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The Southtown Star: “Teacher Who Taught Creationism Keeps Job” We know evolutionists don’t want science educators to be teaching creation in the classroom—but is it wrong to even mention it?
Beau Schaefer, a “longstanding” science teacher in the Chicago area who mentioned creation in the classroom, nearly lost his job in the face of a recent controversy fueled by local “[a]theist activist” Rob Sherman.
Sherman claimed he was “protecting conquered territory” by “remind[ing]” the school district that “creationism in the classroom is undesirable and . . . illegal.” He also insisted that Schaefer had assigned a quiz with questions that would lead students to creationist beliefs—which is in violation of state curriculum rules. But according to one of Schaefer’s students, the science teacher had clearly “explained creationism was not a scientific theory.”
At a school board meeting, parents both supporting and opposing Schaefer showed up. “Why can’t [students] make their own decision? What is the big fear?” one parent asked in the teacher’s defense. Nevertheless, the school district warned Schaefer not to discuss creation again, with the school board superintendent asserting that “the United States Supreme Court and several other federal court decisions have found that creationism may not be referenced or taught in public school science classrooms.”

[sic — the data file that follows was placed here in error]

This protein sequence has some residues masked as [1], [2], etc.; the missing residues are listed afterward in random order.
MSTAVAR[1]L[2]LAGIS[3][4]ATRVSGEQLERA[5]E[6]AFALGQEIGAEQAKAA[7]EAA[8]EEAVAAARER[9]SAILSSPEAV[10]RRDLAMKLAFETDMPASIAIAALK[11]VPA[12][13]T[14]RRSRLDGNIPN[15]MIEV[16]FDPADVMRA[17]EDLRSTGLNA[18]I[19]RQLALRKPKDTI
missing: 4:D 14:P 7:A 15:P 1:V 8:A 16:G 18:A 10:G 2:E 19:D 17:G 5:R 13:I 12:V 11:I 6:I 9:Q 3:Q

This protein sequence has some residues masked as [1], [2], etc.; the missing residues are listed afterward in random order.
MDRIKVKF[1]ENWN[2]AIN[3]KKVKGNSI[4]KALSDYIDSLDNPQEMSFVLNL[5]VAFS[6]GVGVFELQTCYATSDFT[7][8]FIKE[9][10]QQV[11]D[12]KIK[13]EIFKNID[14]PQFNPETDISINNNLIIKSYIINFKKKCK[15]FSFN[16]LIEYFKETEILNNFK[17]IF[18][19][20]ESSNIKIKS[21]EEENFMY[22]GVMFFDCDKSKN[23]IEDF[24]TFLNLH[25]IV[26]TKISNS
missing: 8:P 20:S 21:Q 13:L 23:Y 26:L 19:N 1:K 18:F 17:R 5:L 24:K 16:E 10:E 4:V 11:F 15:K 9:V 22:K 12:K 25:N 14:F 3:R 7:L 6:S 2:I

It’s no surprise to learn what may be (at least some) evolutionists’ ultimate goal: banning the idea of creation entirely from the public sphere.
If the Supreme Court has ruled that creationism can’t even be mentioned in science classrooms, it’s news to us. But it’s no surprise to learn what may be (at least some) evolutionists’ ultimate goal: banning the idea of creation entirely from the public sphere. Beyond having been denied enough information to choose for themselves which view of origins is right, will future students never even know what biological “creation” means?
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